DonQuixotic
DonQuixotic

@sremani 

The House was staunchly against it.  If Obama is not a centrist I don't know what he is.  He's certainly not a left leaning liberal.

shepherdwong
shepherdwong

@DonQuixotic There's also an opportunity cost to all of this. We have no idea how much better-off the economy would be without all of this Republican malfeasance (and treason).

Ezra Klein:

"The 112th found legislating so difficult that lawmakers repeatedly created artificial deadlines for consequences and catastrophes intended to spur them to act. But like Wile E. Coyote with his endless supply of Acme products, when the 112th set a trap, the only sure bet was that it would explode in its collective face, forcing leaders to construct yet another hair- trigger legislative contraption...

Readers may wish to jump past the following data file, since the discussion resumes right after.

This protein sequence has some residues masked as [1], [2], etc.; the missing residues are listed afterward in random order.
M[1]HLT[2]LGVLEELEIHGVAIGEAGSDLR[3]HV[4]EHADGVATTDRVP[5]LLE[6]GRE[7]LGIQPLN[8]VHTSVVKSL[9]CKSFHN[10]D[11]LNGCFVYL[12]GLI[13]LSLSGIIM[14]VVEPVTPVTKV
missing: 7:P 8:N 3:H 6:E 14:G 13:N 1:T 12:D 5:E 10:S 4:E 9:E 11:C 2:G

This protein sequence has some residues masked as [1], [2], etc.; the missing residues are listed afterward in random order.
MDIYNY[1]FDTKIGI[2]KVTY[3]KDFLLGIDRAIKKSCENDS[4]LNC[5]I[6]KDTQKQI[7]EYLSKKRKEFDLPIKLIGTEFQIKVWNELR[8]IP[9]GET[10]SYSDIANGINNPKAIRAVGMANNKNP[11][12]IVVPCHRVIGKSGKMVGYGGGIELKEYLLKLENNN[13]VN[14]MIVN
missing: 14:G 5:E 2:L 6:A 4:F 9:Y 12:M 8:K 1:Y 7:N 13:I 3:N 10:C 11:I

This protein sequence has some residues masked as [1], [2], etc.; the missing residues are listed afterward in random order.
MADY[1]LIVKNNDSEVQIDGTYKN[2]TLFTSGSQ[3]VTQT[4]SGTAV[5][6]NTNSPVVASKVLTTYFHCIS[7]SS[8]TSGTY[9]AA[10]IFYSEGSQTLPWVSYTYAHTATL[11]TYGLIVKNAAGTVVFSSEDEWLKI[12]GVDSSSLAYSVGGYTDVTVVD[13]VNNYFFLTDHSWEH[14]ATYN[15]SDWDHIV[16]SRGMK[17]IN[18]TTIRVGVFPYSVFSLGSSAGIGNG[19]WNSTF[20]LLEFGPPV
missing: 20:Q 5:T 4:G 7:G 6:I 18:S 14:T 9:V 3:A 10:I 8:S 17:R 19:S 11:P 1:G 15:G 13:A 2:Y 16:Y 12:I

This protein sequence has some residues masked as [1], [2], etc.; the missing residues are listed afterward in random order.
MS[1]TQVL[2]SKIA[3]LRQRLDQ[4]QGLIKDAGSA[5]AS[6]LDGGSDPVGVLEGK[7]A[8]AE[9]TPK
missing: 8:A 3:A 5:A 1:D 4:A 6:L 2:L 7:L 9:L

The near-shutdown of the federal government in early 2011 was the first of these self-detonated disasters, the near-breach of the debt ceiling in August 2011 was the most damaging, and the fiscal cliff was the dumbest. In each case, Congress mainlined a dose of fear and uncertainty into an economy already beset by too much of both. In each case, the deadline failed to spur responsibility; instead, Congress punted on hard decisions while setting up a new deadline to supplant the old, discarded one."


http://www.bloomberg.com/news/2013-01-02/good-riddance-to-rottenest-congress-in-history.html

outsider
outsider

@rabbitwocky @outsider2011 


Here we go, see who voted, how:


http://clerk.house.gov/evs/2013/roll007.xml


Voting no:

Amash
Barr
Benishek
Bentivolio
Blackburn
Bridenstine
Brooks (AL)
Broun (GA)
Chabot
Collins (GA)
Conaway
Cotton
Daines
DeSantis
DesJarlais
Duffy
Duncan (SC)
Duncan (TN)
Fincher
Fleming
Flores
Foxx
Franks (AZ)
Gohmert
Goodlatte
Gosar
Gowdy
Graves (GA)
Graves (MO)
Harris
Holding
Hudson
Huelskamp
Hultgren
Jenkins
Jordan
Lamborn
Marchant
Massie
McClintock
Meadows
Mullin
Mulvaney
Neugebauer
Palazzo
Pearce
Perry
Petri
Pompeo
Price (GA)
Roe (TN)
Rokita
Rothfus
Royce
Ryan (WI)
Salmon
Schweikert
Sensenbrenner
Stutzman
Thornberry
Weber (TX)
Wenstrup
Williams
Wilson (SC)
Woodall
Yoder
Yoho